acardon 
Ultra Senior Member
Posts: 10864
acardon
Loc: DFW TEXAS
Reg: 03-25-05
09-09-17 09:01 AM - Post#2707159    
    In response to rls8836

They will sometimes squeek when the rubber breaks loose. Maybe they are OK.

Don
66 Corvair (driving)
57 2dr HT (driving)
56 2dr HT (waiting to be restored)


 
Rick_L 
Honored Member
Posts: 27224
Rick_L
Loc: Katy, Tx, USA
Reg: 07-06-00
09-09-17 09:21 AM - Post#2707160    
    In response to acardon

acardon, correction needed. Increased positive caster, not camber, is what makes the car track straighter. However, on a stock trifive, there's not much way to get more caster - the adjustment just isn't there.

For radial tires, the only change to the alignment spec's is to reduce the toe-in. On the other hand, Chevy modified their own recommendation with a service bulletin early on to spec it at 1/16"-1/8". This was long before radial tires and is about all you can do.

On the bushings, look for cracks in the rubber, rubber bulging from one side, and lack of concentricity of the ends of the control arm to the bolt/washer. But this is probably not your wandering problem.

As already suggested, check the idler arm for play, as well as the tie rod ends.

The "floating" feeling is worn shocks. Also run your tire pressure close to but not over the maximum pressure marked on the tire (for most radials that maximum would be around 35 psi).



 
acardon 
Ultra Senior Member
Posts: 10864
acardon
Loc: DFW TEXAS
Reg: 03-25-05
09-09-17 10:33 AM - Post#2707165    
    In response to Rick_L

Oops, yes, I meant "caster" not camber. I corrected it in my first post in case the OP hasn't read it yet. Thanks Rick.

Don
66 Corvair (driving)
57 2dr HT (driving)
56 2dr HT (waiting to be restored)


 
rls8836 
Member
Posts: 360

Loc: North La.
Reg: 01-30-02
09-09-17 01:24 PM - Post#2707187    
    In response to Rick_L

Rick L so worn shocks may be what the cause is, I only run 32 psi in my tires. I have Monroe Matic shocks now and don't remember about them as to the # or type. Do you have a recommendation?



 
rls8836 
Member
Posts: 360

Loc: North La.
Reg: 01-30-02
09-09-17 01:29 PM - Post#2707188    
    In response to rls8836

Why can't the shafts on the control arm bushing be loosened and re tightened again with the full weight on them?



 
Rick_L 
Honored Member
Posts: 27224
Rick_L
Loc: Katy, Tx, USA
Reg: 07-06-00
09-09-17 03:14 PM - Post#2707198    
    In response to rls8836

32 psi is probably fine, point is don't run 25 psi or in that range.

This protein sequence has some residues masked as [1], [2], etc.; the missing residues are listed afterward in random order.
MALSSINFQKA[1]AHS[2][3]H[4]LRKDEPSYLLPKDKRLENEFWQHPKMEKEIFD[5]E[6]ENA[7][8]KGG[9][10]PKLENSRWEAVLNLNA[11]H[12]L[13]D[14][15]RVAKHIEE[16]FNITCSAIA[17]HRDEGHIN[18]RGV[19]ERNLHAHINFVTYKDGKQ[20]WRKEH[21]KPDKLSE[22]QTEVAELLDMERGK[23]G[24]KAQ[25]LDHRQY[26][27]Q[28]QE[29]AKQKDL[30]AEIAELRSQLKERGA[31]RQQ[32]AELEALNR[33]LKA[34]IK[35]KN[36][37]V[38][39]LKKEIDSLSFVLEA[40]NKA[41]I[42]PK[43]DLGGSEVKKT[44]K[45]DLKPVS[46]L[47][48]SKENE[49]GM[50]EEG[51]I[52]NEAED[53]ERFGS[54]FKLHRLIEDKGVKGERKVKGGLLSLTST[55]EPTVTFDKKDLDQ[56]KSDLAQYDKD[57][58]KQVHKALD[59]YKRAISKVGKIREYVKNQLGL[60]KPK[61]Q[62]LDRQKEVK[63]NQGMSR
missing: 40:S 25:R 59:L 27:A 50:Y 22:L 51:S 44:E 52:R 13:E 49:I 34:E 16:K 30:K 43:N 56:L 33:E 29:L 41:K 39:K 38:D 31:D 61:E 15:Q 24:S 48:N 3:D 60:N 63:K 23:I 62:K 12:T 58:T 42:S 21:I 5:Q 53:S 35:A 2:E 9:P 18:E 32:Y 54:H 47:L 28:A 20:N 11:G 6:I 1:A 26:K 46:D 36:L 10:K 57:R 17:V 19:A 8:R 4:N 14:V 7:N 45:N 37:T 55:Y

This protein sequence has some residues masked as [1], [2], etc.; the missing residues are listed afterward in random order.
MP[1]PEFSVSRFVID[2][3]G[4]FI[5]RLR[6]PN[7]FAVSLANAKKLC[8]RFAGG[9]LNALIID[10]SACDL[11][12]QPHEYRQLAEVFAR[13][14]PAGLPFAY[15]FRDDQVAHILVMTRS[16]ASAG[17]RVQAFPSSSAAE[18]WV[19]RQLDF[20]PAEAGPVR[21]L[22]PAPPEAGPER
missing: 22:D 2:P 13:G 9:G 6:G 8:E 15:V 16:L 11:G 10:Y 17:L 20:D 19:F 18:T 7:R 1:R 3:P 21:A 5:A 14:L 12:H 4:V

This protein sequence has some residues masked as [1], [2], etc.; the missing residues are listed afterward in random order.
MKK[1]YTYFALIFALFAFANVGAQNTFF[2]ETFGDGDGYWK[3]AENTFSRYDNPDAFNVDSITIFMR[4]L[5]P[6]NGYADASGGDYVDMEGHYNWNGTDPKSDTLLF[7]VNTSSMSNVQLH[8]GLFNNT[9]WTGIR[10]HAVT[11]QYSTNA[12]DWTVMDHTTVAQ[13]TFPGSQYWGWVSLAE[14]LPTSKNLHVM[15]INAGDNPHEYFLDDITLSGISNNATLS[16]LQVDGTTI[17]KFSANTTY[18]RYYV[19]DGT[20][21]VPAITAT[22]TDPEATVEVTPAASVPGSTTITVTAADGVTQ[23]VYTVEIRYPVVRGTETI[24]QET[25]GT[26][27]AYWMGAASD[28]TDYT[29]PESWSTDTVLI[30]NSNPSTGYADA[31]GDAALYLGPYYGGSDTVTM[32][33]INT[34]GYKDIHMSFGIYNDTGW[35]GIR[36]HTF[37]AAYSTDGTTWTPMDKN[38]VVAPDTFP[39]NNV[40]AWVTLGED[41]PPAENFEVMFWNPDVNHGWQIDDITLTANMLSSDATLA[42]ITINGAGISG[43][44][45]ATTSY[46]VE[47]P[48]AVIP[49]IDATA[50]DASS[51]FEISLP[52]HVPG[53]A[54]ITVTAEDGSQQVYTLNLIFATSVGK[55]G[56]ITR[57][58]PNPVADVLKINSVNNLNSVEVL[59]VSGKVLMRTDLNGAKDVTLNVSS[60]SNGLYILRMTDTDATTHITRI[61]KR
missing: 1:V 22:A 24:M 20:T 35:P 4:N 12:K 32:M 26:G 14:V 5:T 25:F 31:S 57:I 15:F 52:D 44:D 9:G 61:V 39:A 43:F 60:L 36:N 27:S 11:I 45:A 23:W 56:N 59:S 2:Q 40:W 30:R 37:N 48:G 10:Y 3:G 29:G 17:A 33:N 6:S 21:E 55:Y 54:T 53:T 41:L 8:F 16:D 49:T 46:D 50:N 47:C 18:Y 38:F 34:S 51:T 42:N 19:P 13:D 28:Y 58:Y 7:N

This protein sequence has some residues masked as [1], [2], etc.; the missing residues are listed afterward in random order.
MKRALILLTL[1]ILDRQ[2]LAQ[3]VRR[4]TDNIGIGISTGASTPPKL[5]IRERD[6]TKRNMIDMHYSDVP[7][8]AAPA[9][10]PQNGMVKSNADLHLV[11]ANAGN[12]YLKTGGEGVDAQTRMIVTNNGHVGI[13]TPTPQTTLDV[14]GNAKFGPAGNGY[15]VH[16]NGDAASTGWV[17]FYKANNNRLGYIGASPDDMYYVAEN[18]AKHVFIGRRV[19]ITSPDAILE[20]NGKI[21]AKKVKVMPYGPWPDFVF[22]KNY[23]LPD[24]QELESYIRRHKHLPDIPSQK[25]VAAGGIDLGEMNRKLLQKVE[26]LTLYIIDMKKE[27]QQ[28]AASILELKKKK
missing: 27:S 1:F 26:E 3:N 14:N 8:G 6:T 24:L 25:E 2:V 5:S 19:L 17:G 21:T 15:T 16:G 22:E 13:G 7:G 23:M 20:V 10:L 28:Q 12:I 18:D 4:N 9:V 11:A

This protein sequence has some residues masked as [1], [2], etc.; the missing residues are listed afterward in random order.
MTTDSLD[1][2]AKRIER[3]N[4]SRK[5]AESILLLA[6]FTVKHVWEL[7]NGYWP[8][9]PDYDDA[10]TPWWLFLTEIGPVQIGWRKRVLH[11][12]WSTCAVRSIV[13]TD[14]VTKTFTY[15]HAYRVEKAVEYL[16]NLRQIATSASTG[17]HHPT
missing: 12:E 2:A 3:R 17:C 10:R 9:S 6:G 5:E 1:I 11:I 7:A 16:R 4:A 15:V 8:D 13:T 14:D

Yes you can loosen the control arm bolts and re-tighten with the full weight of the car on the suspension. Damage may be already done, but at least you won't do more. I think the other points of the replies are far more important, especially if you don't see physical damage looking at the things I mentioned earlier.

Nothing wrong with Monroe Matic shocks. Far as I know Monroe Matic is a line of shocks that Monroe builds. They are a higher end replacement shock. To get something different from Monroe, it would be called something else. How old are they? You may prefer something like KYB though.



 
rls8836 
Member
Posts: 360

Loc: North La.
Reg: 01-30-02
09-09-17 06:39 PM - Post#2707211    
    In response to Rick_L

The shocks are about 6-7 yrs. old I will guess. Never used the KYB shocks, look them up on the net or are they sold at the auto parts stores?



 
acardon 
Ultra Senior Member
Posts: 10864
acardon
Loc: DFW TEXAS
Reg: 03-25-05
09-10-17 06:32 AM - Post#2707254    
    In response to rls8836

Link to Shocks.

Don
66 Corvair (driving)
57 2dr HT (driving)
56 2dr HT (waiting to be restored)


 
Bad56Sedan 
"11th Year" Gold Supporting Member
Posts: 844
Bad56Sedan
Loc: Pasadena, Texas
Reg: 04-29-04
09-10-17 07:42 AM - Post#2707264    
    In response to rls8836

I agree with Rick and Don, they know this subject and that knowledge is greatly appreciated.
The OP describes "the car: seems to dip"," It's like it still needs new or better coil springs under it",
"They also adjusted the steering sector box also, which helped some with the wandering on uneven pavement".